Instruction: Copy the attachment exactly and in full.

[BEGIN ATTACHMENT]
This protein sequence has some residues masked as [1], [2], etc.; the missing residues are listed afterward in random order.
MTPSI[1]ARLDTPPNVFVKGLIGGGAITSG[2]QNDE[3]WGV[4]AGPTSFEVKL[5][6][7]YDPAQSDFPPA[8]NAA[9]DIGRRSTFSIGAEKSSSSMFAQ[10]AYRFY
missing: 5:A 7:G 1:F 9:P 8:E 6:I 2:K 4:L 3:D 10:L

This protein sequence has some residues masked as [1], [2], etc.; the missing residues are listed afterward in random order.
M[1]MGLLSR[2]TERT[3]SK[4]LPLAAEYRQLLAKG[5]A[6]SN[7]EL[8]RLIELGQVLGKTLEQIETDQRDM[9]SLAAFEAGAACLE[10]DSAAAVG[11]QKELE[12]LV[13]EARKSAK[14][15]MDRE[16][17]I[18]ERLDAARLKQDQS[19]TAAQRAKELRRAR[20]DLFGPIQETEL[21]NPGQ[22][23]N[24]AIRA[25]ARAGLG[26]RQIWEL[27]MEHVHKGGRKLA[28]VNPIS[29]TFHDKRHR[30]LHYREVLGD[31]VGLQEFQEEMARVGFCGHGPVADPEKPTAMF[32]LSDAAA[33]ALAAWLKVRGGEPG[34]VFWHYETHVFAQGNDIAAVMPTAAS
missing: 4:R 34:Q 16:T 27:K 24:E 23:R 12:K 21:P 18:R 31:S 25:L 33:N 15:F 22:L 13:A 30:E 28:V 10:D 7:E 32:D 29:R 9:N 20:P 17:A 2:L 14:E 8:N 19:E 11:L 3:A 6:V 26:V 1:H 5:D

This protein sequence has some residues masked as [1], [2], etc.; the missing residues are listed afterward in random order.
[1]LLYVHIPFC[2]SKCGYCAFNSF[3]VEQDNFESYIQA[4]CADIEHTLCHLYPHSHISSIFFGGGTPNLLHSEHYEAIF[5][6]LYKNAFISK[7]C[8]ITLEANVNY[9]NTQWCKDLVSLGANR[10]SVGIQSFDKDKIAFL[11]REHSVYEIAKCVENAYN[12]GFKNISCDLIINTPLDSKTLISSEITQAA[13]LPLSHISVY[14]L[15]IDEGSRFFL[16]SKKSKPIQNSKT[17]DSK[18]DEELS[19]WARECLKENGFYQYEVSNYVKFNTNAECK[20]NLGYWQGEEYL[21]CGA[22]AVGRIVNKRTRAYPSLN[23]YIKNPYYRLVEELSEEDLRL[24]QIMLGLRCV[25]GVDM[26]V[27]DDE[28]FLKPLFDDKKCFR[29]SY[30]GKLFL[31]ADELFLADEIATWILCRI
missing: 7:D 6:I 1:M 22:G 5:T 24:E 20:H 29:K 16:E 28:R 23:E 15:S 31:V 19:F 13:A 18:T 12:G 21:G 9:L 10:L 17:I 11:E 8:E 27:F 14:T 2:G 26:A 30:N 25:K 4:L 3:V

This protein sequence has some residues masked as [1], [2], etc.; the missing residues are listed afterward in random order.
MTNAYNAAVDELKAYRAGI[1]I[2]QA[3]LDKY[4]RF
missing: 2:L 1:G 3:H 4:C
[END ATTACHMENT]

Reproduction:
This protein sequence has some residues masked as [1], [2], etc.; the missing residues are listed afterward in random order.
MTPSI[1]ARLDTPPNVFVKGLIGGGAITSG[2]QNDE[3]WGV[4]AGPTSFEVKL[5][6][7]YDPAQSDFPPA[8]NAA[9]DIGRRSTFSIGAEKSSSSMFAQ[10]AYRFY
missing: 5:A 7:G 1:F 9:P 8:E 6:I 2:K 4:L 3:D 10:L

This protein sequence has some residues masked as [1], [2], etc.; the missing residues are listed afterward in random order.
M[1]MGLLSR[2]TERT[3]SK[4]LPLAAEYRQLLAKG[5]A[6]SN[7]EL[8]RLIELGQVLGKTLEQIETDQRDM[9]SLAAFEAGAACLE[10]DSAAAVG[11]QKELE[12]LV[13]EARKSAK[14][15]MDRE[16][17]I[18]ERLDAARLKQDQS[19]TAAQRAKELRRAR[20]DLFGPIQETEL[21]NPGQ[22][23]N[24]AIRA[25]ARAGLG[26]RQIWEL[27]MEHVHKGGRKLA[28]VNPIS[29]TFHDKRHR[30]LHYREVLGD[31]VGLQEFQEEMARVGFCGHGPVADPEKPTAMF[32]LSDAAA[33]ALAAWLKVRGGEPG[34]VFWHYETHVFAQGNDIAAVMPTAAS
missing: 4:R 34:Q 16:T 27:K 24:E 23:R 12:K 21:P 18:R 31:S 25:L 33:N 15:F 22:L 13:A 30:E 28:V 10:D 7:E 32:D 29:R 9:N 20:P 17:A 2:L 14:E 8:N 19:E 11:L 3:A 6:V 26:V 1:H 5:D

This protein sequence has some residues masked as [1], [2], etc.; the missing residues are listed afterward in random order.
[1]LLYVHIPFC[2]SKCGYCAFNSF[3]VEQDNFESYIQA[4]CADIEHTLCHLYPHSHISSIFFGGGTPNLLHSEHYEAIF[5][6]LYKNAFISK[7]C[8]ITLEANVNY[9]NTQWCKDLVSLGANR[10]SVGIQSFDKDKIAFL[11]REHSVYEIAKCVENAYN[12]GFKNISCDLIINTPLDSKTLISSEITQAA[13]LPLSHISVY[14]L[15]IDEGSRFFL[16]SKKSKPIQNSKT[17]DSK[18]DEELS[19]WARECLKENGFYQYEVSNYVKFNTNAECK[20]NLGYWQGEEYL[21]CGA[22]AVGRIVNKRTRAYPSLN[23]YIKNPYYRLVEELSEEDLRL[24]QIMLGLRCV[25]GVDM[26]V[27]DDE[28]FLKPLFDDKKCFR[29]SY[30]GKLFL[31]ADELFLADEIATWILCRI
missing: 7:D 6:I 1:M 22:G 5:T 24:E 20:H 29:K 16:E 28:R 23:E 15:S 31:V 19:F 13:A 18:T 12:G 21:G 9:L 10:L 17:I 11:E 8:E 27:F 14:T 2:G 26:A 30:N 25:K 4:L 3:V

This protein sequence has some residues masked as [1], [2], etc.; the missing residues are listed afterward in random order.
MTNAYNAAVDELKAYRAGI[1]I[2]QA[3]LDKY[4]RF
missing: 2:L 1:G 3:H 4:C